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Agents of Change

March 1, 2006
by Peter Watkins
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Agent-based compliance technology can go a long way to keeping networks secure.

Healthcare organizations identify two significant challenges when trying to improve their HIPAA-compliance posture — a lack of visibility into the current status of individual computers on the network, and a lack of automation in compliance monitoring and enforcement. As we have seen, these hurdles can be overcome with agent-based security compliance management technology.

Many healthcare IT organizations agree that without proper visibility into what is going on in their constantly changing computing environments, they cannot effectively manage compliance and security. Automated processes for compliance checks, policy management and enforcement are also needed. Manually addressing these issues in changing environments is expensive, time consuming, and does not produce timely or accurate results.

Agent-based compliance technology that actively monitors and reports on networked computers' activity and policy status directly addresses these issues. These solutions consist of a centrally managed server loaded with compliance baseline rules that aims to provide a central view into how the network or individual machines are doing against those baselines. Agent technology resides on critical servers that need protection, and/or user devices. Non-compliance triggers alarms on the central server and enforcement on the user device, when necessary.

Agents are needed for the prompt, deep visibility into individual machines that's required to properly manage them and allow healthcare organizations to have a current view into their dynamic networks. Agent compliance technology also gives healthcare organizations the ability to automate the management of updates, controls and security policy enforcement. Continuous compliance on individual systems is not possible with an agentless approach, since it relies on sporadic network-based compliance checks.

Let's get HIPAA

Regarding the HIPAA requirement to record and examine activity of systems that contain or use electronic protected health information (PHI), agents constantly monitor system activity and detect unauthorized activity, in accordance with this requirement. An agent-based approach can ensure that any changes and unusual activity are tracked and recorded in audit logs, even if the machine is disconnected from the network.

For the HIPAA guideline to secure electronic PHI and grant access only to those users or software programs that have been granted access rights, agent compliance technology can provide granular access controls based on a machine's current compliance status. This approach also facilitates the quarantine of non-compliant systems to protect critical network resources, until problems are addressed. Organizations need software on a machine to enforce network-level access controls in real time. Similarly, HIPAA-mandated prompt enforcement of access rights for terminated employees can most quickly be achieved with agent technology.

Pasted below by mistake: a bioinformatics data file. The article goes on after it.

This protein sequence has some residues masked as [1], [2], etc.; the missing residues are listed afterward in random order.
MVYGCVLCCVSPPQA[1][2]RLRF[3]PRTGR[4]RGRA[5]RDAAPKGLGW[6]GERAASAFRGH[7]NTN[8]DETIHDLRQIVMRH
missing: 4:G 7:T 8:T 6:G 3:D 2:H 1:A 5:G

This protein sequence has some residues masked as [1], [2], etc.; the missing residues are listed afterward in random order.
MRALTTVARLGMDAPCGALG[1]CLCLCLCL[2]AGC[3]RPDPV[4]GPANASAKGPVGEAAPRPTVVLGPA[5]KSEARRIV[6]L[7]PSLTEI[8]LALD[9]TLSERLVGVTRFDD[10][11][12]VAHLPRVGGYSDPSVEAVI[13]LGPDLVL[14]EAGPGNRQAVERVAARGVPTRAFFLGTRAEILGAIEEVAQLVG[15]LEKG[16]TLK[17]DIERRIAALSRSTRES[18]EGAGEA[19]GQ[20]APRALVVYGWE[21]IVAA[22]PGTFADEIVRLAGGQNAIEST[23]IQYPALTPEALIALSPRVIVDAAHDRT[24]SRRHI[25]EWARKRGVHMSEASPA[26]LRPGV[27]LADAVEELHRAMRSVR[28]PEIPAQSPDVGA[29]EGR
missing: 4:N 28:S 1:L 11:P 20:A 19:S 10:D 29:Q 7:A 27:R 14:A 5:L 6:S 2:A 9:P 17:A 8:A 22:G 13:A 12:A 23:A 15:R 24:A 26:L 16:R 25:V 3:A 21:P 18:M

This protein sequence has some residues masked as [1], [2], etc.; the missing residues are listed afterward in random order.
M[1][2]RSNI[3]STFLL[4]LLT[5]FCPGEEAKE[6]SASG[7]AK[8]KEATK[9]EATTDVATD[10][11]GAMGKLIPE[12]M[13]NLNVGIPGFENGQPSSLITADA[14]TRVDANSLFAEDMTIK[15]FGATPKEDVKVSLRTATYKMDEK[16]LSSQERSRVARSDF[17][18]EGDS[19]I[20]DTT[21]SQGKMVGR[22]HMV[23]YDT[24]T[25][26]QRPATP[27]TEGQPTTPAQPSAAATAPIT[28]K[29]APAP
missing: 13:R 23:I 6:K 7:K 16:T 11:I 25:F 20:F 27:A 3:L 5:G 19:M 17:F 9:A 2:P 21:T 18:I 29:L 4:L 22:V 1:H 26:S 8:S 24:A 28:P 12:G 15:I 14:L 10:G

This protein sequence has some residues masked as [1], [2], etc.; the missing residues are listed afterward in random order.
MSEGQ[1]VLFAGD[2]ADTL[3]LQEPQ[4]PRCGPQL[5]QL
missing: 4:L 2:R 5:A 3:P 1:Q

Readers may hesitate at the thought of managing and loading up another agent on their machines. But healthcare organizations tell us that agent technology is the only way to truly understand what's going on in their networks, and they are not willing to gamble their security integrity or compliance status on an agentless solution.

Intelligently designed agent-based solutions are easy to install and self-updating thereafter. CIOs will want to consider compliance solutions that are platform agnostic, and work in the same manner across desktops and servers, and across various flavors of platforms (Windows, Macs, Linux and Unix). Equally important will be the ability to obtain value from a partial deployment across the organization, and the ability to discover or profile unmanaged machines.

Agent-based solutions are more secure and consume lower network bandwidth than agentless alternatives. What are typically called agentless approaches in most cases are mini-agent executable scripts pushed down to each machine, repeated each time a compliance check or remediation action is required. Network bandwidth as well as server and agent resource consumption are significantly higher for this approach. More importantly, these non-agent solutions may require administrative or root privileges on each target machine, for instance via SSH or Windows Networking, thus introducing significant security risk into the environment.

Wireless watchdog

Agent-based security compliance solutions are the only viable solutions for mobile healthcare environments. Protection for disconnected laptops and remote machines is not possible with an agentless approach. Healthcare organizations need software running on a machine to protect it when it's not connected to the LAN, and ensure it stays compliant during that period. An agent-based approach ensures policies are continually monitored or enforced.

Similarly, doctors and others may download PHI from a computer onto personal or removable storage devices, running afoul of HIPAA's rules about inappropriate access to PHI. An agent running continuously on the computer could prevent this occurrence, if deemed unacceptable by policy, where an agentless approach could not.

Agent-based compliance technology alone cannot make an organization HIPAA compliant. As we know, it takes an orchestra of well-defined policies and practices, as well as cutting-edge technologies. Agents allow organizations to have the required visibility into what's going on in their networks, and automated controls to fix issues. With their use, organizations can more closely manage their risk, and have confidence in their compliance.

Author Information:

Peter Watkins is CEO of Elemental Security, Inc., San Mateo, Calif.